A podcast about crimes motivated by prejudice on the basis of race, ethnicity, religion, gender, gender identity, sexual orientation, or other grounds.
Episode 22: Ahmaud Arbery pt. 2
Ahmaud Arbery’s life was at a crossroads on February 23, when he laced up his running shoes for his daily run.
Ahmaud probably wasn’t thinking about his past that Sunday afternoon. He had plans for the future. His mother said he intended to go back to South Georgia Technical College and complete his training to become an electrician, like his uncles.
His future stretched out before him, like the familiar roads he jogged along every day, but Ahmaud probably wasn’t thinking about the future. He was likely just thinking about his run and where it would take him that day. It would take him across US Route 17. The four-lane highway that travelers took to the resorts on Jekyll Island also served as a boundary between black and white in the area.
Ahmaud’s route that day took him across the highway and into the predominantly white neighborhood of Satilla Shores
Episode 21: Ahmaud Arbery
It was a sunny Sunday afternoon when 25-year-old Ahmaud Arbery set out from his home in Glynn County, Georgia, just outside of Brunswick, where he lived with his mother in the predominantly black community called Fancy Bluff. Nestled in a marshy coastal corner of Georgia, Glynn County is about 300 miles southeast of Atlanta. With a population of 65,000, it's known for its barrier islands and vibrant African American culture.
Like many southern communities, the county's history is marred by racial violence, including three lynchings in the 19th century. According to census records, the county is about 70 percent white and 27 percent black.
Ahmaud Arbery was ready for a run. A former high school football star, he was passionate about staying in shape, according to family and friends. He spent most of his free time running.
Arbery couldn't have known that it would be his last run; he would be pursued and cornered by father and son Gregory and Travis McMichael and shot dead in the street.
Episode 20: The Red Summer of 1919, Jenkins County
Last year marked the 100th anniversary of a pivotal summer in American history, African American history, and the civil rights movement. It was known as the Red Summer of 1919. Author James Weldon Johnson, who also wrote the lyrics to "Lift Every Voice And Sing," gave it that name because of the blood that stained the streets of so many American cities and towns.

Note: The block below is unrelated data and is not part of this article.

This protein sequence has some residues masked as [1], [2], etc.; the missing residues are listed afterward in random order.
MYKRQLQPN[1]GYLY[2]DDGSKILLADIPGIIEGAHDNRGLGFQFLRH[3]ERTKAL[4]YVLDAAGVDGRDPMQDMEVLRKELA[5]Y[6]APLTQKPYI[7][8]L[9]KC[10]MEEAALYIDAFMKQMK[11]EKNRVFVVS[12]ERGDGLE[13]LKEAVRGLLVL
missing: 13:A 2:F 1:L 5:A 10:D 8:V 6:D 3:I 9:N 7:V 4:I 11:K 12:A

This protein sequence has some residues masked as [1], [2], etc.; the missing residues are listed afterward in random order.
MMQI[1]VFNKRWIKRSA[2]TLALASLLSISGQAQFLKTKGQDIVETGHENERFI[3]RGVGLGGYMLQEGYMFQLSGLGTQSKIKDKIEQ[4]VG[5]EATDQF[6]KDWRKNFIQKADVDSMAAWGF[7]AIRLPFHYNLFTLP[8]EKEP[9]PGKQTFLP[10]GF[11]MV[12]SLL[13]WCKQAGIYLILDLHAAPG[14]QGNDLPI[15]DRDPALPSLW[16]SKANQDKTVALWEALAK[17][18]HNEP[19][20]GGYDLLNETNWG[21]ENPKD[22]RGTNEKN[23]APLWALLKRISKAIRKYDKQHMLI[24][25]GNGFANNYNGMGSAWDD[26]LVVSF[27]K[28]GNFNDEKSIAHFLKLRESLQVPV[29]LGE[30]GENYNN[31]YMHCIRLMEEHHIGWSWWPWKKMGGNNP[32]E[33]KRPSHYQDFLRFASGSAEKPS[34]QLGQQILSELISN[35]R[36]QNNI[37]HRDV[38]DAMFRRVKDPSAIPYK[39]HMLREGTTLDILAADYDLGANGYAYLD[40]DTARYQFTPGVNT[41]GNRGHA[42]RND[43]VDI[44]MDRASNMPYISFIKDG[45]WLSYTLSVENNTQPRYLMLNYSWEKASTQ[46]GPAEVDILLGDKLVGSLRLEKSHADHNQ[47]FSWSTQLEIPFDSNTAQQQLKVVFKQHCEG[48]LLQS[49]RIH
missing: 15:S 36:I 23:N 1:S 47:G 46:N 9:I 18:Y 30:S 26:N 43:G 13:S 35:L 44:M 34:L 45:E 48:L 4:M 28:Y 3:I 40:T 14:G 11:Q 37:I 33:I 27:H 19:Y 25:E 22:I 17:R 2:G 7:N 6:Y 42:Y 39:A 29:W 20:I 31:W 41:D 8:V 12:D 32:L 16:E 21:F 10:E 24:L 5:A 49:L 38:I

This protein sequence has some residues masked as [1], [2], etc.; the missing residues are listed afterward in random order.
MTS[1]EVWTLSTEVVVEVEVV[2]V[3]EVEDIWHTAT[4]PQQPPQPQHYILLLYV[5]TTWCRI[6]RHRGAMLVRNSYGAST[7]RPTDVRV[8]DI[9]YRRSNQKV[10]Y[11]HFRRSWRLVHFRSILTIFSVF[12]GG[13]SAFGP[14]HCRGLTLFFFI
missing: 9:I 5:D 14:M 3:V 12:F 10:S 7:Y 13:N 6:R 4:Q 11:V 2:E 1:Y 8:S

At least 25 riots and incidents of mob violence took place from late spring through the early fall of 1919. White mobs struck black churches as centers of black life and organizing in black communities. More than a dozen churches were burned. As many as 97 lynchings were recorded, and more than 250 African Americans were killed by white mobs as violence erupted in places like New York City; Memphis and Knoxville, Tennessee; Baltimore, Maryland; Norfolk, Virginia; Chicago; and Putnam County, Georgia.
Episode 19: Coronavirus Racism
Unfortunately, the coronavirus pandemic is following the patterns of other outbreaks. Fear and ignorance are spreading nearly as fast as the virus itself. Worse yet, it seems to be trickling down from the highest levels of government.
In a disturbing trend, Asian Americans and Asians in other countries report that they are facing harassment related to the coronavirus pandemic. Some cases involve microaggressions — comments and actions that subtly express prejudice against groups that are discriminated against or subject to stereotypes. Some are violent attacks.
Episode 18: Richard Collins III
Richard Collins III, a 23-year-old African-American student at Maryland's Bowie State University, appeared to be on the threshold of a promising future. He was set to graduate and would have walked across the stage to accept his diploma on Tuesday, May 23.
But Collins would never get to celebrate his graduation.
On May 19, Collins was looking to spend a Friday night out with friends. He sent a text to his ROTC group, asking if anyone was free and interested in going to College Park for a night out. But many of his fellow cadets were out training. So Collins elected to make the trip by himself.
Also out that night was Sean Urbanski, a 22-year-old white male from Severna Park, Maryland.
Episode 17: Tallahassee Hot Yoga Shooting
In 10 days, just before the 2018 midterm elections, Americans saw four terrifying new hate crimes.
On October 24, 51-year-old Gregory Bush tried and failed to break into a black church outside of Louisville. He went to a nearby Kroger, and killed two black shoppers, telling a bystander that "whites don't shoot whites."
Two days later, a 57-year-old Florida man and Trump supporter named Cesar Sayoc was accused of mailing pipe bombs to political critics of Donald Trump.
The following day, 46-year-old Robert Bowers, shot and killed 11 people at a Pittsburgh synagogue, while shouting "All Jews must die!" We covered the Tree of Life synagogue shooting in episode 8 of this podcast.
Finally, on November 2, 40-year-old misogynist Scott Beierle shot and killed two women at a hot yoga class in Tallahassee, Florida, before turning his gun on himself.